Again, everyone, thanks so much for all of the positive feedback on the new book. Glad you’re digging it. Many of you have asked about those early entries; about more general background on the place. So, we’ve uploaded the third and final entry from Day One (the only day that had so many), as well as Day Two. See below for a piece of the first one, or click here to access direct from the Preview Page: http://www.bobbyrock.com/warriorutopia
Excerpt from; A Season in the Warrior Utopia by Bobby Rock
Meeting at Town Hall (Part One & Two)
Day 1 – 10:37 PM (Guest Quarters)
Man! So much is happening so fast, that I’m going to make every effort to document all that I experience over the few days that I’m here. Let’s begin:
Part One: Exhibition
Chang-Sun picked me up at 6:30 tonight and we headed over to Town Hall. We pulled up to a wide granite stairway, which led to a sprawling marble building with dragon-sculptured pillars. The stairway was flanked by a series of striking stone statues of artist, monk and warrior-looking characters, each painted in life-like detail. This entire structure had such a sense of flow about it, that it looked as if it had been sculpted from one gigantic meteorite. Across the top of the building was a Sistine Chapel-style mural, easily the size of three billboards, offering a decidedly Euro counterbalance to much of the Asian influenced sculpture work. And all of this was set against a freaky reddish-orange sunset. Like I said…another planet.
Once we entered Town Hall, I noticed that the entire perimeter of the reception area was an elaborate, chronological exhibit of Zentauria’s 550-year history. At a quick glance around the room, it was easy to discern the country’s key eras because the background design style on the walls changed accordingly.
Chang-Sun took William, Lindsay and me over for a closer look, starting from the 1463 mark. It was set up like a museum exhibit, minus the protective glass showcase you might expect where so many rare artifacts are involved. About three feet of display space extended from the wall and featured a number of items from the respective timeframe: eating utensils, weaponry, candle holders, journals, musical instruments, jewelry, etc. The wall space just above it had several relative paintings, drawings, and written documents from that era, as well as custom shelving to display more items. Then, there was a 20” flat screen monitor, built right into the wall, that looped a two-minute historical overview of all key events and points of interest that took place during that timeframe. These video loops incorporated elaborate graphics, animation, music and narration along with old photos, sketches and film clips, as they were available. The detail, artistry and organizational thought that went into this whole exhibit was sensational.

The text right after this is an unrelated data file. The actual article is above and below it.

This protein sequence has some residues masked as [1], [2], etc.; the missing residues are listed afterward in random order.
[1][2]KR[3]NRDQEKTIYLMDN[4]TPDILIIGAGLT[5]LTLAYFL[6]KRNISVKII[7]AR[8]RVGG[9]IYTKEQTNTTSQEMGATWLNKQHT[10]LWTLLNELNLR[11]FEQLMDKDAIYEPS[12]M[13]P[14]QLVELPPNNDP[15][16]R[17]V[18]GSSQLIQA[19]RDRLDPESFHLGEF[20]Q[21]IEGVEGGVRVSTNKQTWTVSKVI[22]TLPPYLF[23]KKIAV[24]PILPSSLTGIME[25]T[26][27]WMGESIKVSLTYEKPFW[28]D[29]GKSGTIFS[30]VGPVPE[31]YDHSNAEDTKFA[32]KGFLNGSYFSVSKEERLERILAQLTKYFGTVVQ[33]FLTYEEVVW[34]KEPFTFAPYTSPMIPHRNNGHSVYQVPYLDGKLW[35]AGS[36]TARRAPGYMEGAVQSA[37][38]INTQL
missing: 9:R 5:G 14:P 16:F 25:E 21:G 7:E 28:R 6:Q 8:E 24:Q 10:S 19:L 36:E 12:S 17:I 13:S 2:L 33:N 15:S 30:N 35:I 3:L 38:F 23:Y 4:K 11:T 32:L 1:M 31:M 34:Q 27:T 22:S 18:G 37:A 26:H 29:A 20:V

“Of course, this exhibit is just a basic overview of our history,” Chang-Sun explained. “The Zentauria Institute of History has entire rooms dedicated to each era, and more archived writings, pictures, and video footage than you could ever hope to get through in a lifetime. It’s pretty awesome, though.”
As we slowly walked around the exhibit, I gleaned a few central themes: 1468 – The Zentaurian Tongue; 1527 – Sold! To Italy; 1674 – The African Alliance; 1705 – The England Effect; 1763 – Independence! 1816 – “Our White Powder Problem” (The brief rise and fall of refined sugar…) 1898 – The Shukulandon Era; 1927 – Enter the Post-Modern; 1968 – Future Now: 1991 – Ultra-Linked! And so forth…
I also noticed that each part of the exhibit had its own elaborate pencil sketch collage that featured a number of distinguished looking men and women, some of whom I recognized, like da Vinci, Copernicus, Newton, Queen Elizabeth I, Kant, Voltaire, Monet, Catherine the Great, Beethoven, and Gandhi, among others, including the iconic Vietnamese monk, Thich Nhat Hanh. When I asked if these collages were supposed to be of influential people from the respective era, Chang-Sun said that they were influential Zentaurians from that era.
“Do you mean to tell me that all of the historical figures I see in these drawings had at some point spent some time here?”
“But why isn’t this public knowledge?”
“Well…” Chang-Sun smiled. “There’s a lot about this place that hasn’t been public knowledge, my friend.”
Continue here: http://www.bobbyrock.com/day1c